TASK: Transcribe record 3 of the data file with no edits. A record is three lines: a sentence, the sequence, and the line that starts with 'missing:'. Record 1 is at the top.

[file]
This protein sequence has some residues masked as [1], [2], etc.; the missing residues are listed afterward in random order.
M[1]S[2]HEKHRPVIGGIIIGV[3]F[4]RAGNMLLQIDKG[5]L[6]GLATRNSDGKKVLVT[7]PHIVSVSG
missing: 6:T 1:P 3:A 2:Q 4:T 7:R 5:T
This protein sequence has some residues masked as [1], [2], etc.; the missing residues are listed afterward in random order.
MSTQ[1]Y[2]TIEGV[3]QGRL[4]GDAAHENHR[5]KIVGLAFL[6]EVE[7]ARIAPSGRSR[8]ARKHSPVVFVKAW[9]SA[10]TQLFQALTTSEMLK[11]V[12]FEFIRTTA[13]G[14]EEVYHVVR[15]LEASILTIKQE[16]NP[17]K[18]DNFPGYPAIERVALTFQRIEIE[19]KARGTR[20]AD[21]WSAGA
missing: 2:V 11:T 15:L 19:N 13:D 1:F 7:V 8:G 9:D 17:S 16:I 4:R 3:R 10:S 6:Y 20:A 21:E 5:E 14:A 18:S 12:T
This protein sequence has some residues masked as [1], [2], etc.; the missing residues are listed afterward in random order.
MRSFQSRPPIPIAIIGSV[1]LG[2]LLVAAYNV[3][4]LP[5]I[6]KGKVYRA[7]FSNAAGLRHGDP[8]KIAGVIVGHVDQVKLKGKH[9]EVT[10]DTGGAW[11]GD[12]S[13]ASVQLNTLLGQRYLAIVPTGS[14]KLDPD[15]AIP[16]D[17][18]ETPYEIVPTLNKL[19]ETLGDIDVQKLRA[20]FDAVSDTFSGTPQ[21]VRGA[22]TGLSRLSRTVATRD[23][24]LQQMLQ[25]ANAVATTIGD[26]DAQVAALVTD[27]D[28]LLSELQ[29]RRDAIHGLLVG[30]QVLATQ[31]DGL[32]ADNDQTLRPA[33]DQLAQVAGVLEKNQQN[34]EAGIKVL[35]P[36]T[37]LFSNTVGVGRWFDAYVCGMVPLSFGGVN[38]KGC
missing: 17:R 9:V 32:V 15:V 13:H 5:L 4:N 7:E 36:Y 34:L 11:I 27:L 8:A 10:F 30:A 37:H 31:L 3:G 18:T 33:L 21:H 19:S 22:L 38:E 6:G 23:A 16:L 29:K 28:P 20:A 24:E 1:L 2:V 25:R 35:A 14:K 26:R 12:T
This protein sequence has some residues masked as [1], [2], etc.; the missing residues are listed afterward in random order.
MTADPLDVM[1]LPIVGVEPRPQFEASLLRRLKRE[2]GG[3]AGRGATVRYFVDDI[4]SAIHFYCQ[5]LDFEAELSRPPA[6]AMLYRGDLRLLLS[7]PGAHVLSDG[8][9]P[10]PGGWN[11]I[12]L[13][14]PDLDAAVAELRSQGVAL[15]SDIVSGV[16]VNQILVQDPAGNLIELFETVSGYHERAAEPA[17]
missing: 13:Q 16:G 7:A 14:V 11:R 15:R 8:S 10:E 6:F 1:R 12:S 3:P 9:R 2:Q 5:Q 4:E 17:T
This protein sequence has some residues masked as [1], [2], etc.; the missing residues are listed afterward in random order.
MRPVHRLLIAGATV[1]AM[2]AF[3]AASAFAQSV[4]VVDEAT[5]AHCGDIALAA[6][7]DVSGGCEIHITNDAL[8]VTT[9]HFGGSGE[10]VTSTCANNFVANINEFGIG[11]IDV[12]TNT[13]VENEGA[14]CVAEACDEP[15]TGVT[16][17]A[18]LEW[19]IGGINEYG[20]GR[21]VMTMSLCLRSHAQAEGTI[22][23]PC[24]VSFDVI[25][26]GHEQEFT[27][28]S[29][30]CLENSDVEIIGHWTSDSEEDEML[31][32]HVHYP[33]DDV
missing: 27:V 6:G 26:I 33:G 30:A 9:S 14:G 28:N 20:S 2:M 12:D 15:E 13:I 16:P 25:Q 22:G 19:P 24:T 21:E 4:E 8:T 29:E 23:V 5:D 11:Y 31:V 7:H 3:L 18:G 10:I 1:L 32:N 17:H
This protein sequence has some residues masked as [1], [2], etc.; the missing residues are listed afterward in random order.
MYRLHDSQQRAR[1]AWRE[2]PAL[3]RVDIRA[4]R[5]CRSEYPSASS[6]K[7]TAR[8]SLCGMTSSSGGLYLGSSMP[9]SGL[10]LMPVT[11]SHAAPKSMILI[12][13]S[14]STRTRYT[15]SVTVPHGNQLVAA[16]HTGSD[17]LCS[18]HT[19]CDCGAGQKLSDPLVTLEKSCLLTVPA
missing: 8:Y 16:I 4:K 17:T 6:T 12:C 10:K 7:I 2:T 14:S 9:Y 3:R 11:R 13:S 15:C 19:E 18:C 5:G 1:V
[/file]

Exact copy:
This protein sequence has some residues masked as [1], [2], etc.; the missing residues are listed afterward in random order.
MRSFQSRPPIPIAIIGSV[1]LG[2]LLVAAYNV[3][4]LP[5]I[6]KGKVYRA[7]FSNAAGLRHGDP[8]KIAGVIVGHVDQVKLKGKH[9]EVT[10]DTGGAW[11]GD[12]S[13]ASVQLNTLLGQRYLAIVPTGS[14]KLDPD[15]AIP[16]D[17][18]ETPYEIVPTLNKL[19]ETLGDIDVQKLRA[20]FDAVSDTFSGTPQ[21]VRGA[22]TGLSRLSRTVATRD[23][24]LQQMLQ[25]ANAVATTIGD[26]DAQVAALVTD[27]D[28]LLSELQ[29]RRDAIHGLLVG[30]QVLATQ[31]DGL[32]ADNDQTLRPA[33]DQLAQVAGVLEKNQQN[34]EAGIKVL[35]P[36]T[37]LFSNTVGVGRWFDAYVCGMVPLSFGGVN[38]KGC
missing: 17:R 9:V 32:V 15:V 13:H 5:L 4:N 7:E 36:Y 34:L 11:I 27:L 8:A 10:F 30:A 37:H 31:L 3:G 18:T 33:L 21:H 19:S 22:L 38:E 6:G 23:A 16:L 29:K 28:P 20:A 24:E 1:L 2:V 25:R 35:A 14:K 26:R 12:T